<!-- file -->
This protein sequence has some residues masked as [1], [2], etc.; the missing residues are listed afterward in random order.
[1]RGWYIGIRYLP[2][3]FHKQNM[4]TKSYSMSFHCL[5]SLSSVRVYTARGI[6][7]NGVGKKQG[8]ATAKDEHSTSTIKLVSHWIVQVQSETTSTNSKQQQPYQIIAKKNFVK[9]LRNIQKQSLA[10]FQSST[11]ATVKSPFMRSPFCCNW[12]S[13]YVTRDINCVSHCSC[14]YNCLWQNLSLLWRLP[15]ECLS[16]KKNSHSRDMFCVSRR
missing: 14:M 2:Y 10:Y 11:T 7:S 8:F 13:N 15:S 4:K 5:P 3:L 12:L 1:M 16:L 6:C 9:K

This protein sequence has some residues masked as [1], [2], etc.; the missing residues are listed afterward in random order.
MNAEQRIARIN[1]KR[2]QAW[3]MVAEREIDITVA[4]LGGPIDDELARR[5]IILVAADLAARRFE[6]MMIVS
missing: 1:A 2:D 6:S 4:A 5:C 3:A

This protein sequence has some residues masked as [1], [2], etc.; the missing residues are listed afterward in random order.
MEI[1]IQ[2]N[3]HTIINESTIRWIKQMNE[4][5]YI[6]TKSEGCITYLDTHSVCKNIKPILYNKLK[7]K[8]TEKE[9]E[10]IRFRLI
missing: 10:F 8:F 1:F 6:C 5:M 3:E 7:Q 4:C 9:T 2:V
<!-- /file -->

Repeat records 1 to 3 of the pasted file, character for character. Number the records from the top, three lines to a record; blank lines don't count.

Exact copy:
This protein sequence has some residues masked as [1], [2], etc.; the missing residues are listed afterward in random order.
[1]RGWYIGIRYLP[2][3]FHKQNM[4]TKSYSMSFHCL[5]SLSSVRVYTARGI[6][7]NGVGKKQG[8]ATAKDEHSTSTIKLVSHWIVQVQSETTSTNSKQQQPYQIIAKKNFVK[9]LRNIQKQSLA[10]FQSST[11]ATVKSPFMRSPFCCNW[12]S[13]YVTRDINCVSHCSC[14]YNCLWQNLSLLWRLP[15]ECLS[16]KKNSHSRDMFCVSRR
missing: 14:M 2:Y 10:Y 11:T 7:S 8:F 13:N 15:S 4:K 5:P 3:L 12:L 1:M 16:L 6:C 9:K

This protein sequence has some residues masked as [1], [2], etc.; the missing residues are listed afterward in random order.
MNAEQRIARIN[1]KR[2]QAW[3]MVAEREIDITVA[4]LGGPIDDELARR[5]IILVAADLAARRFE[6]MMIVS
missing: 1:A 2:D 6:S 4:A 5:C 3:A

This protein sequence has some residues masked as [1], [2], etc.; the missing residues are listed afterward in random order.
MEI[1]IQ[2]N[3]HTIINESTIRWIKQMNE[4][5]YI[6]TKSEGCITYLDTHSVCKNIKPILYNKLK[7]K[8]TEKE[9]E[10]IRFRLI
missing: 10:F 8:F 1:F 6:C 5:M 3:E 7:Q 4:C 9:T 2:V